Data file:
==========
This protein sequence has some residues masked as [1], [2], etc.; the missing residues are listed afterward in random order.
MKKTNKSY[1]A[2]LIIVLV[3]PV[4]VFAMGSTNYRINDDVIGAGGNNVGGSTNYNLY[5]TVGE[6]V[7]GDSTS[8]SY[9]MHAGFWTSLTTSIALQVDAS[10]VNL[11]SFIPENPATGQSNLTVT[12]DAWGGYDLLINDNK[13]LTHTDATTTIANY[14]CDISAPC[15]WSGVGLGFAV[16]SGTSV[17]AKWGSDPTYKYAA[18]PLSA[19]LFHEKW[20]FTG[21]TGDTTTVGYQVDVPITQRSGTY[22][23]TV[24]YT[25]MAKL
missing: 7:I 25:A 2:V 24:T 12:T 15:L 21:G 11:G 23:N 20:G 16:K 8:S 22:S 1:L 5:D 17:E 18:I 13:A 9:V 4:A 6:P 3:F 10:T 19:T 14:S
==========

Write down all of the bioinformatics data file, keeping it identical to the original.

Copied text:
This protein sequence has some residues masked as [1], [2], etc.; the missing residues are listed afterward in random order.
MKKTNKSY[1]A[2]LIIVLV[3]PV[4]VFAMGSTNYRINDDVIGAGGNNVGGSTNYNLY[5]TVGE[6]V[7]GDSTS[8]SY[9]MHAGFWTSLTTSIALQVDAS[10]VNL[11]SFIPENPATGQSNLTVT[12]DAWGGYDLLINDNK[13]LTHTDATTTIANY[14]CDISAPC[15]WSGVGLGFAV[16]SGTSV[17]AKWGSDPTYKYAA[18]PLSA[19]LFHEKW[20]FTG[21]TGDTTTVGYQVDVPITQRSGTY[22][23]TV[24]YT[25]MAKL
missing: 7:I 25:A 2:V 24:T 12:T 15:L 21:G 11:G 23:N 20:G 16:K 8:S 22:S 1:L 5:D 17:E 18:I 13:A 9:V 4:A 6:P 3:F 10:T 19:T 14:S